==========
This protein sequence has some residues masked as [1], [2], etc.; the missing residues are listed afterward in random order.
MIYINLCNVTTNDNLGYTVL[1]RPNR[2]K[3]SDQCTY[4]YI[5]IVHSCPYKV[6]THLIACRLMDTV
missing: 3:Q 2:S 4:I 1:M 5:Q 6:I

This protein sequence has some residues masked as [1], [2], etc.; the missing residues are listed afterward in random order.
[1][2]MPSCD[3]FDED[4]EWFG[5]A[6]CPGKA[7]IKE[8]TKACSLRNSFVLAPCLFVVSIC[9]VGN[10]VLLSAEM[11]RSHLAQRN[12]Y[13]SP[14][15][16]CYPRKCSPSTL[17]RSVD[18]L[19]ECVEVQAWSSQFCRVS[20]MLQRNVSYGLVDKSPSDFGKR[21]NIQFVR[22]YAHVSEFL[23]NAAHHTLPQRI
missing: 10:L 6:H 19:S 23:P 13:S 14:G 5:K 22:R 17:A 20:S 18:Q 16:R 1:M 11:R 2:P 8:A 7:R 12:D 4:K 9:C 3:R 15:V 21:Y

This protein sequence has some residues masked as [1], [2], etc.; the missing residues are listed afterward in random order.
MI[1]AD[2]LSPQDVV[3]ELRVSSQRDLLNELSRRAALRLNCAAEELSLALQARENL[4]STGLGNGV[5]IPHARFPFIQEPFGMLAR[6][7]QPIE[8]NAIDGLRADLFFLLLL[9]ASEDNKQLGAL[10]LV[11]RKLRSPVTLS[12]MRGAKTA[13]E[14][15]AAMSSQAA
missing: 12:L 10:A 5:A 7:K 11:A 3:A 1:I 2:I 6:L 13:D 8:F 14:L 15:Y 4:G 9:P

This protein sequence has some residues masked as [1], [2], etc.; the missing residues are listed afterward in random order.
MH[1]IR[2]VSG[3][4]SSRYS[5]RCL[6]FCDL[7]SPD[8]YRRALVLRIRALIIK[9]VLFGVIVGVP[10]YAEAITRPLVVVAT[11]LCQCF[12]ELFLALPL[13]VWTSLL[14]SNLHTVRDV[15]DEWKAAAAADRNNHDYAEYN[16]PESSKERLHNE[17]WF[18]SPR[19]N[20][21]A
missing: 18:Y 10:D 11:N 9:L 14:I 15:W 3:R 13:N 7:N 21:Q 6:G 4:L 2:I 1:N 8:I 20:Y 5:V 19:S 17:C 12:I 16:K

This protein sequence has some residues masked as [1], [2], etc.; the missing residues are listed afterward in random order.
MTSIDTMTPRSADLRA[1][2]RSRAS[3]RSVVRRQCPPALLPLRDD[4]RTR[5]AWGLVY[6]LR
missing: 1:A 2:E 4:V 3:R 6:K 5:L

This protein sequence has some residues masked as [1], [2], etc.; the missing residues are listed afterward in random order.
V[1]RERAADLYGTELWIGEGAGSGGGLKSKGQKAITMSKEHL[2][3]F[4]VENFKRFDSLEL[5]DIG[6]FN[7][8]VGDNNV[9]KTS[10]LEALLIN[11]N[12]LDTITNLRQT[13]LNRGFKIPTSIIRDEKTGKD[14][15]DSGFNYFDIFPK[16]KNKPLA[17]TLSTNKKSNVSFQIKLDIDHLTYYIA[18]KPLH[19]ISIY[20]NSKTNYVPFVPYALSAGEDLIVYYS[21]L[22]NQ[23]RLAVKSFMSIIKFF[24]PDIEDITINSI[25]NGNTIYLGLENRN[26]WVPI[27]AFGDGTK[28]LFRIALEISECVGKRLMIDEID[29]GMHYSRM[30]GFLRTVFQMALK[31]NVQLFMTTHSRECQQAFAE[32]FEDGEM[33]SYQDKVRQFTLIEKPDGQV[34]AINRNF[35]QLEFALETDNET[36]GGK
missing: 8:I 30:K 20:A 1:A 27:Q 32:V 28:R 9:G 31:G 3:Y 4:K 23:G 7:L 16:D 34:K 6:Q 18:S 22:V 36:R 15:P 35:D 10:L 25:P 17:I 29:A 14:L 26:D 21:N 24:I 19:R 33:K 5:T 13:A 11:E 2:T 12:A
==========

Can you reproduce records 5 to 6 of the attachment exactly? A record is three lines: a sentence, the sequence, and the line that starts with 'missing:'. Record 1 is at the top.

This protein sequence has some residues masked as [1], [2], etc.; the missing residues are listed afterward in random order.
MTSIDTMTPRSADLRA[1][2]RSRAS[3]RSVVRRQCPPALLPLRDD[4]RTR[5]AWGLVY[6]LR
missing: 1:A 2:E 4:V 3:R 6:K 5:L

This protein sequence has some residues masked as [1], [2], etc.; the missing residues are listed afterward in random order.
V[1]RERAADLYGTELWIGEGAGSGGGLKSKGQKAITMSKEHL[2][3]F[4]VENFKRFDSLEL[5]DIG[6]FN[7][8]VGDNNV[9]KTS[10]LEALLIN[11]N[12]LDTITNLRQT[13]LNRGFKIPTSIIRDEKTGKD[14][15]DSGFNYFDIFPK[16]KNKPLA[17]TLSTNKKSNVSFQIKLDIDHLTYYIA[18]KPLH[19]ISIY[20]NSKTNYVPFVPYALSAGEDLIVYYS[21]L[22]NQ[23]RLAVKSFMSIIKFF[24]PDIEDITINSI[25]NGNTIYLGLENRN[26]WVPI[27]AFGDGTK[28]LFRIALEISECVGKRLMIDEID[29]GMHYSRM[30]GFLRTVFQMALK[31]NVQLFMTTHSRECQQAFAE[32]FEDGEM[33]SYQDKVRQFTLIEKPDGQV[34]AINRNF[35]QLEFALETDNET[36]GGK
missing: 8:I 30:K 20:A 1:A 27:Q 32:V 28:R 9:G 31:G 3:Y 4:K 23:G 7:L 16:D 34:K 6:Q 18:S 22:V 36:R 15:P 35:D 10:L 25:P 17:I 29:A 14:L 26:D 21:N 24:I 19:R 33:K 5:T 13:A 11:E 2:T 12:A